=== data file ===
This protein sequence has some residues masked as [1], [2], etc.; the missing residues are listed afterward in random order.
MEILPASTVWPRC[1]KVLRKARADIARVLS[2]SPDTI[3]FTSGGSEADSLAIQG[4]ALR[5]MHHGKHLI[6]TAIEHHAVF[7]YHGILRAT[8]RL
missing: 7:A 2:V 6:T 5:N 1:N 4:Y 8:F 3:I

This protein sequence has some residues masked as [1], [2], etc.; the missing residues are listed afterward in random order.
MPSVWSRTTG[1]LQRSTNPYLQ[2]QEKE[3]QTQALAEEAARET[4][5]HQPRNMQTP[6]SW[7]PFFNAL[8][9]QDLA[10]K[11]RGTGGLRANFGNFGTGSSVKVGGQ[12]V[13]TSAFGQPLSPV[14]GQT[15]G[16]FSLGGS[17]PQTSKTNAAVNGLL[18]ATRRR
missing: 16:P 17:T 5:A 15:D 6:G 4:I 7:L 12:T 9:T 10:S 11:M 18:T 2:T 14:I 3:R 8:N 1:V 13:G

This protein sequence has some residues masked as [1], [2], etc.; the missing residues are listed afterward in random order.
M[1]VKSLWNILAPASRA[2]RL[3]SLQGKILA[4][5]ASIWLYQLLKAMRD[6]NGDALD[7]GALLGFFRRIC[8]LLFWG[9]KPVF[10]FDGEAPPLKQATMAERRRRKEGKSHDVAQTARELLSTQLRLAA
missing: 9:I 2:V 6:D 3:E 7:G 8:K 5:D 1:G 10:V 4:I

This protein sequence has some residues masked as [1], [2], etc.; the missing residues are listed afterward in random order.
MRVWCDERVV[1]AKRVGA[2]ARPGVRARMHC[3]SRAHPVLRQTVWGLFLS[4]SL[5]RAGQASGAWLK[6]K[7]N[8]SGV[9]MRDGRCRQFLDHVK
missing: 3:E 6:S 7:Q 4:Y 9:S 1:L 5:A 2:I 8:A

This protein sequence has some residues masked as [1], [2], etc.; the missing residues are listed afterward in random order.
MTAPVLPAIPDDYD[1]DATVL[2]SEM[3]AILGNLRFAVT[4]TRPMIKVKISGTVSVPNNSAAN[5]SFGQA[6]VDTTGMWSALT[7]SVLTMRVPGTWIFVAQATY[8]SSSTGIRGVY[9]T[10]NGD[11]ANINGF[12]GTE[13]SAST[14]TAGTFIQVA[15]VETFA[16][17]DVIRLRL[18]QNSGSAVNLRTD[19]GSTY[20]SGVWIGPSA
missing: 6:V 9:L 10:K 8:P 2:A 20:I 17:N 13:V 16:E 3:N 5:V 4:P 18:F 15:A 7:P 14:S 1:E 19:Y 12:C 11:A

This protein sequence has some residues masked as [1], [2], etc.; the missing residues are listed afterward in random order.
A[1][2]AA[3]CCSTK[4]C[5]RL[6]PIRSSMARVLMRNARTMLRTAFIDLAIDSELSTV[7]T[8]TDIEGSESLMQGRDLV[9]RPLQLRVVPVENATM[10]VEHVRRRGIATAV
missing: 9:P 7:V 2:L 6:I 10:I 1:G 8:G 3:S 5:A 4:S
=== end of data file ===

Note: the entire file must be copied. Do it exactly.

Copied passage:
This protein sequence has some residues masked as [1], [2], etc.; the missing residues are listed afterward in random order.
MEILPASTVWPRC[1]KVLRKARADIARVLS[2]SPDTI[3]FTSGGSEADSLAIQG[4]ALR[5]MHHGKHLI[6]TAIEHHAVF[7]YHGILRAT[8]RL
missing: 7:A 2:V 6:T 5:N 1:N 4:Y 8:F 3:I

This protein sequence has some residues masked as [1], [2], etc.; the missing residues are listed afterward in random order.
MPSVWSRTTG[1]LQRSTNPYLQ[2]QEKE[3]QTQALAEEAARET[4][5]HQPRNMQTP[6]SW[7]PFFNAL[8][9]QDLA[10]K[11]RGTGGLRANFGNFGTGSSVKVGGQ[12]V[13]TSAFGQPLSPV[14]GQT[15]G[16]FSLGGS[17]PQTSKTNAAVNGLL[18]ATRRR
missing: 16:P 17:T 5:A 15:D 6:G 4:I 7:L 12:T 9:T 10:S 11:M 18:T 2:T 14:I 3:R 8:N 1:V 13:G

This protein sequence has some residues masked as [1], [2], etc.; the missing residues are listed afterward in random order.
M[1]VKSLWNILAPASRA[2]RL[3]SLQGKILA[4][5]ASIWLYQLLKAMRD[6]NGDALD[7]GALLGFFRRIC[8]LLFWG[9]KPVF[10]FDGEAPPLKQATMAERRRRKEGKSHDVAQTARELLSTQLRLAA
missing: 9:I 2:V 6:D 3:E 7:G 8:K 5:D 1:G 10:V 4:I

This protein sequence has some residues masked as [1], [2], etc.; the missing residues are listed afterward in random order.
MRVWCDERVV[1]AKRVGA[2]ARPGVRARMHC[3]SRAHPVLRQTVWGLFLS[4]SL[5]RAGQASGAWLK[6]K[7]N[8]SGV[9]MRDGRCRQFLDHVK
missing: 3:E 6:S 7:Q 4:Y 9:S 1:L 5:A 2:I 8:A

This protein sequence has some residues masked as [1], [2], etc.; the missing residues are listed afterward in random order.
MTAPVLPAIPDDYD[1]DATVL[2]SEM[3]AILGNLRFAVT[4]TRPMIKVKISGTVSVPNNSAAN[5]SFGQA[6]VDTTGMWSALT[7]SVLTMRVPGTWIFVAQATY[8]SSSTGIRGVY[9]T[10]NGD[11]ANINGF[12]GTE[13]SAST[14]TAGTFIQVA[15]VETFA[16][17]DVIRLRL[18]QNSGSAVNLRTD[19]GSTY[20]SGVWIGPSA
missing: 6:V 9:L 10:K 8:P 2:A 20:I 17:N 13:V 16:E 3:N 5:V 4:P 18:F 15:A 7:P 14:S 1:E 19:Y 12:C 11:A

This protein sequence has some residues masked as [1], [2], etc.; the missing residues are listed afterward in random order.
A[1][2]AA[3]CCSTK[4]C[5]RL[6]PIRSSMARVLMRNARTMLRTAFIDLAIDSELSTV[7]T[8]TDIEGSESLMQGRDLV[9]RPLQLRVVPVENATM[10]VEHVRRRGIATAV
missing: 9:P 7:V 2:L 6:I 10:I 1:G 8:G 3:S 5:A 4:S